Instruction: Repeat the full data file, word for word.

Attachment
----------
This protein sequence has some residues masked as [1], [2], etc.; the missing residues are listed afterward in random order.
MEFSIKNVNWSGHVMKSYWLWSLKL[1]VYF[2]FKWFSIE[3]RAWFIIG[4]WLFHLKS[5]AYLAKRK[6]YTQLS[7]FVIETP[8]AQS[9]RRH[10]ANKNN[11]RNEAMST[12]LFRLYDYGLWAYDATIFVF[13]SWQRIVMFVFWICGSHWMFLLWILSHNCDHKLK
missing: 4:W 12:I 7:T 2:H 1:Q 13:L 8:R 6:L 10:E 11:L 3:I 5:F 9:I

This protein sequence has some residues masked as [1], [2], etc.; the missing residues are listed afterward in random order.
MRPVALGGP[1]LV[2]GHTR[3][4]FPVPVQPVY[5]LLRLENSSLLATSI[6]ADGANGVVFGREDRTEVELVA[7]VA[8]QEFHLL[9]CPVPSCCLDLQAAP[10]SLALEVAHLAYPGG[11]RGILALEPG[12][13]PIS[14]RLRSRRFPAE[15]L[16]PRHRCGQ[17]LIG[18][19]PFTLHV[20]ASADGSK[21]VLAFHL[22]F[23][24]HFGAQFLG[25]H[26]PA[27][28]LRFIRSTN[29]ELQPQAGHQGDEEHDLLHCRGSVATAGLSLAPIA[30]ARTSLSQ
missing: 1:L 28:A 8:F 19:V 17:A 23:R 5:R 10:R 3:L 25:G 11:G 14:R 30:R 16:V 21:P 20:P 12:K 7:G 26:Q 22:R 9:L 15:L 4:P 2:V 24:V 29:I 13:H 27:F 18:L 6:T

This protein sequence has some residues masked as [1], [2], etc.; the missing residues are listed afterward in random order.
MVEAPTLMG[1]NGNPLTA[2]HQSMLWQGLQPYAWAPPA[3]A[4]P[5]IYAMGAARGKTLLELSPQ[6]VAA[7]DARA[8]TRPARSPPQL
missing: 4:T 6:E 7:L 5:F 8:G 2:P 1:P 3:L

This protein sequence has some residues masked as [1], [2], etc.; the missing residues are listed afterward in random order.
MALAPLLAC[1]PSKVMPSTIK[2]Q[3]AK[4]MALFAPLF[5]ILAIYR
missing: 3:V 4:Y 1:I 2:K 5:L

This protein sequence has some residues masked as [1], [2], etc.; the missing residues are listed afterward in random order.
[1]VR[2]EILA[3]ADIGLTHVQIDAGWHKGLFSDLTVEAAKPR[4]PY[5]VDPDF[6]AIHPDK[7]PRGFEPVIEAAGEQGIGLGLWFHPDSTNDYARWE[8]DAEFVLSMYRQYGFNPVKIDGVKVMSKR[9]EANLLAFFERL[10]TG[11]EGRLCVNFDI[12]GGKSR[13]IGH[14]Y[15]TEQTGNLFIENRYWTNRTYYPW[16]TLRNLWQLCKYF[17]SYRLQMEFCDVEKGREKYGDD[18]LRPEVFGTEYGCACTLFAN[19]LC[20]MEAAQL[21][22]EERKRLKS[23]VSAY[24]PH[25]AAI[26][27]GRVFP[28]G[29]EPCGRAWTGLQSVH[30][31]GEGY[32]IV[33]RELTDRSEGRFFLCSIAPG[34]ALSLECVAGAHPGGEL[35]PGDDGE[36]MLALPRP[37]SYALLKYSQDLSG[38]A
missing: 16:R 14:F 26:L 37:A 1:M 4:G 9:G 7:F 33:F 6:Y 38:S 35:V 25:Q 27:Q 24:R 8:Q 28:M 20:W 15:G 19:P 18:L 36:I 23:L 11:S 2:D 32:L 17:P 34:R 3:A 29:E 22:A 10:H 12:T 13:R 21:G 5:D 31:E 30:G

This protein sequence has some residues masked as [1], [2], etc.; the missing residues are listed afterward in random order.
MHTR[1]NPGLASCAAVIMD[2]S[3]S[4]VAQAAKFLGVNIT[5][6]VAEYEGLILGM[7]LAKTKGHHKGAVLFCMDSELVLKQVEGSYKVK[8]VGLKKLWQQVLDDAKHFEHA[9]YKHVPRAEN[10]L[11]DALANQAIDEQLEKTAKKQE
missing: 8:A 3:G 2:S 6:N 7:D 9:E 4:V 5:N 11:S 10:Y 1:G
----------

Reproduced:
This protein sequence has some residues masked as [1], [2], etc.; the missing residues are listed afterward in random order.
MEFSIKNVNWSGHVMKSYWLWSLKL[1]VYF[2]FKWFSIE[3]RAWFIIG[4]WLFHLKS[5]AYLAKRK[6]YTQLS[7]FVIETP[8]AQS[9]RRH[10]ANKNN[11]RNEAMST[12]LFRLYDYGLWAYDATIFVF[13]SWQRIVMFVFWICGSHWMFLLWILSHNCDHKLK
missing: 4:W 12:I 7:T 2:H 1:Q 13:L 8:R 6:L 10:E 11:L 3:I 5:F 9:I

This protein sequence has some residues masked as [1], [2], etc.; the missing residues are listed afterward in random order.
MRPVALGGP[1]LV[2]GHTR[3][4]FPVPVQPVY[5]LLRLENSSLLATSI[6]ADGANGVVFGREDRTEVELVA[7]VA[8]QEFHLL[9]CPVPSCCLDLQAAP[10]SLALEVAHLAYPGG[11]RGILALEPG[12][13]PIS[14]RLRSRRFPAE[15]L[16]PRHRCGQ[17]LIG[18][19]PFTLHV[20]ASADGSK[21]VLAFHL[22]F[23][24]HFGAQFLG[25]H[26]PA[27][28]LRFIRSTN[29]ELQPQAGHQGDEEHDLLHCRGSVATAGLSLAPIA[30]ARTSLSQ
missing: 1:L 28:A 8:F 19:V 17:A 23:R 5:R 10:R 3:L 25:G 11:G 14:R 30:R 16:V 21:P 20:P 12:K 7:G 26:Q 22:R 9:L 15:L 4:P 2:V 24:V 29:I 13:H 27:F 18:L 6:T

This protein sequence has some residues masked as [1], [2], etc.; the missing residues are listed afterward in random order.
MVEAPTLMG[1]NGNPLTA[2]HQSMLWQGLQPYAWAPPA[3]A[4]P[5]IYAMGAARGKTLLELSPQ[6]VAA[7]DARA[8]TRPARSPPQL
missing: 4:T 6:E 7:L 5:F 8:G 2:P 1:P 3:L

This protein sequence has some residues masked as [1], [2], etc.; the missing residues are listed afterward in random order.
MALAPLLAC[1]PSKVMPSTIK[2]Q[3]AK[4]MALFAPLF[5]ILAIYR
missing: 3:V 4:Y 1:I 2:K 5:L

This protein sequence has some residues masked as [1], [2], etc.; the missing residues are listed afterward in random order.
[1]VR[2]EILA[3]ADIGLTHVQIDAGWHKGLFSDLTVEAAKPR[4]PY[5]VDPDF[6]AIHPDK[7]PRGFEPVIEAAGEQGIGLGLWFHPDSTNDYARWE[8]DAEFVLSMYRQYGFNPVKIDGVKVMSKR[9]EANLLAFFERL[10]TG[11]EGRLCVNFDI[12]GGKSR[13]IGH[14]Y[15]TEQTGNLFIENRYWTNRTYYPW[16]TLRNLWQLCKYF[17]SYRLQMEFCDVEKGREKYGDD[18]LRPEVFGTEYGCACTLFAN[19]LC[20]MEAAQL[21][22]EERKRLKS[23]VSAY[24]PH[25]AAI[26][27]GRVFP[28]G[29]EPCGRAWTGLQSVH[30][31]GEGY[32]IV[33]RELTDRSEGRFFLCSIAPG[34]ALSLECVAGAHPGGEL[35]PGDDGE[36]MLALPRP[37]SYALLKYSQDLSG[38]A
missing: 16:R 14:F 26:L 37:A 1:M 4:G 9:G 7:F 33:F 6:Y 38:S 35:V 25:Q 27:Q 24:R 8:Q 28:M 20:W 15:G 19:P 18:L 36:I 23:L 11:S 2:D 32:L 17:P 34:R 3:A 29:E 22:A 10:H 12:T 13:R 21:G 5:D 31:E 30:G

This protein sequence has some residues masked as [1], [2], etc.; the missing residues are listed afterward in random order.
MHTR[1]NPGLASCAAVIMD[2]S[3]S[4]VAQAAKFLGVNIT[5][6]VAEYEGLILGM[7]LAKTKGHHKGAVLFCMDSELVLKQVEGSYKVK[8]VGLKKLWQQVLDDAKHFEHA[9]YKHVPRAEN[10]L[11]DALANQAIDEQLEKTAKKQE
missing: 8:A 3:G 2:S 6:N 7:D 9:E 4:V 5:N 11:S 10:Y 1:G